Restaurant Above, Underground Railroad Below

An innovative oyster joint was the perfect cover

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Image: NYPL Digital Collections

The Oysterman With a Vision

By Debra Freeman

Today, oysters are symbols of opulence: served on the half shell, nestled on a bed of ice atop a glistening bar, brought to a table decked out in white linen tablecloths with wine glasses and gleaming silverware.

However, that wasn’t always the case in North America. In the colonial era, oysters were considered common, due to their abundance and affordability, and were often served with alcohol at oyster “refractories” or “cellars,” the equivalent of a modern-day bar. In New York City in the early 1800s, these establishments made up almost half of the restaurants in the city and were considered an unsavory place for men and women of taste to visit.  However, a free Black man changed the perception of oysters, and oyster restaurants: under his direction, to one of refinement, elegance, and status.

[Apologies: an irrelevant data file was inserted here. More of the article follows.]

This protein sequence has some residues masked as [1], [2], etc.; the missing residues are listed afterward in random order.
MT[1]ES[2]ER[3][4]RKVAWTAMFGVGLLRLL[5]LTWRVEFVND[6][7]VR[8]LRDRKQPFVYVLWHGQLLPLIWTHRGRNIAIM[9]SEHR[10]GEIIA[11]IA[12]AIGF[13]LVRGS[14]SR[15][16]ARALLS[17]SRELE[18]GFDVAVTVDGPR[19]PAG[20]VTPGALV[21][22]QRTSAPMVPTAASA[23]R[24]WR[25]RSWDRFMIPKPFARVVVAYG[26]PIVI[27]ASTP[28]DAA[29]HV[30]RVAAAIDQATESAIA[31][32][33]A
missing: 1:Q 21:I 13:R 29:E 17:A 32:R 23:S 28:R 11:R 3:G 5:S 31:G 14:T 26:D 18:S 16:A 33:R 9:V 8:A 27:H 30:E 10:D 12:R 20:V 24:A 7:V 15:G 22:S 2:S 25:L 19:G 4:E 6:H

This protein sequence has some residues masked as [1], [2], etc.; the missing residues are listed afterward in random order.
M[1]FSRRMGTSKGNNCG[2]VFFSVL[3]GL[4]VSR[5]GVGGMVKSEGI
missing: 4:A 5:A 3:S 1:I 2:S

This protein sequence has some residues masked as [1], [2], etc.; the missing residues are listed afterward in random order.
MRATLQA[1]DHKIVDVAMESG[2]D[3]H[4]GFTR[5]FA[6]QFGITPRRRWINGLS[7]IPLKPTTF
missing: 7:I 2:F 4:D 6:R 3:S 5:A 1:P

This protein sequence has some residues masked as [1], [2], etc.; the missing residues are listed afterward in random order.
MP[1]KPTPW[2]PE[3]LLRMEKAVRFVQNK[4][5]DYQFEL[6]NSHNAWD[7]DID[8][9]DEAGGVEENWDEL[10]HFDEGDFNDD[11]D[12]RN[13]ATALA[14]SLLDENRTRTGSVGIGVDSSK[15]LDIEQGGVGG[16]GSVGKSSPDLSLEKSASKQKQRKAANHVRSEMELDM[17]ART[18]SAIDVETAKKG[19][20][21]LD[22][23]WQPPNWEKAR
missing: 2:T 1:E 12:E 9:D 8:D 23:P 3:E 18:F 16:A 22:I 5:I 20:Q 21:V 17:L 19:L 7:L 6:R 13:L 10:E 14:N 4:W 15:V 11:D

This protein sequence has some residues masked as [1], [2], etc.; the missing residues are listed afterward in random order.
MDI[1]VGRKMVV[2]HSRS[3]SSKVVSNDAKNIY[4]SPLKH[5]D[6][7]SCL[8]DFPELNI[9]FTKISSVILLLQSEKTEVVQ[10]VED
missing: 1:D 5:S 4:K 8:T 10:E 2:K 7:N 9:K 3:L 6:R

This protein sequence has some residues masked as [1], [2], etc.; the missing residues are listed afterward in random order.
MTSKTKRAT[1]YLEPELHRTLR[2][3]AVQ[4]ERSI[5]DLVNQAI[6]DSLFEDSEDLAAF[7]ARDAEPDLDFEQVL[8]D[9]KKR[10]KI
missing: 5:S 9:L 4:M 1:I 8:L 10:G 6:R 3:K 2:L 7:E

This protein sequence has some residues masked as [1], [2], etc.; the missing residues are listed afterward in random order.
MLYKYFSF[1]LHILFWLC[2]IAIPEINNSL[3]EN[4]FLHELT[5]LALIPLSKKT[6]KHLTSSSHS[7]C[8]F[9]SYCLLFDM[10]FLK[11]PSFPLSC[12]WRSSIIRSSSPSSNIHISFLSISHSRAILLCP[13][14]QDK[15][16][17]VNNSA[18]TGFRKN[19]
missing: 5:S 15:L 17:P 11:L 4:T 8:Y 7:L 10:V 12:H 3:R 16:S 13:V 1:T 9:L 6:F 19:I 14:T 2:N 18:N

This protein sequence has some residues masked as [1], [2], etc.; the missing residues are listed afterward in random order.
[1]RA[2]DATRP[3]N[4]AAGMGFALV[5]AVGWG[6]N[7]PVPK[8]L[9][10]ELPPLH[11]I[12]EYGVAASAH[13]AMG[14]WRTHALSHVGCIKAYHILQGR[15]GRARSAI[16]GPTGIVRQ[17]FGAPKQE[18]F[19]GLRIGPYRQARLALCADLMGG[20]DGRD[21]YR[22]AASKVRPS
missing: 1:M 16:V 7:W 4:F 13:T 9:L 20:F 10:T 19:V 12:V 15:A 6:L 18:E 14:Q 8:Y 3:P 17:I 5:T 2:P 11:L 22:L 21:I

Thomas Downing was born in Chincoteague, Virginia in the 1790s. During his youth, he spent much of his time reaping the bounty of the fertile Chesapeake Bay by fishing, harvesting for oysters, digging for clams, and catching terrapins.

After moving north and finally making his way to New York, Downing became an oysterman, and opened his own oyster house close to the New York Stock Exchange, which gave him proximity to a wealthy clientele. In contrast to the dingy and musty oyster cellars of the day, he created a decadent interior with a menu to match: scalloped oysters, oyster pie, fish with oyster sauce and poultry stuffed with oysters, to name a few. 

Downing’s idea paid off, and he expanded his culinary footprint into two adjacent buildings; his oysters were shipped to Paris and London, and Queen Victoria sent him a gold watch as a thank you for the oysters he sent.

However, his most profound contribution to society was using his restaurant’s basement as a stop on the Underground Railroad. While wealthy white patrons dined in the restaurant above, the below-ground cellar was a way station for “runaway slaves” on their journey north. 

When Downing died in 1866, the New York City Chamber of Commerce, as a sign of respect, closed for the day. Downing’s vision of opulence, grandeur, and innovative oyster dishes ensured that his legacy lives on in American culinary consciousness each time oysters are served with champagne. 🦪


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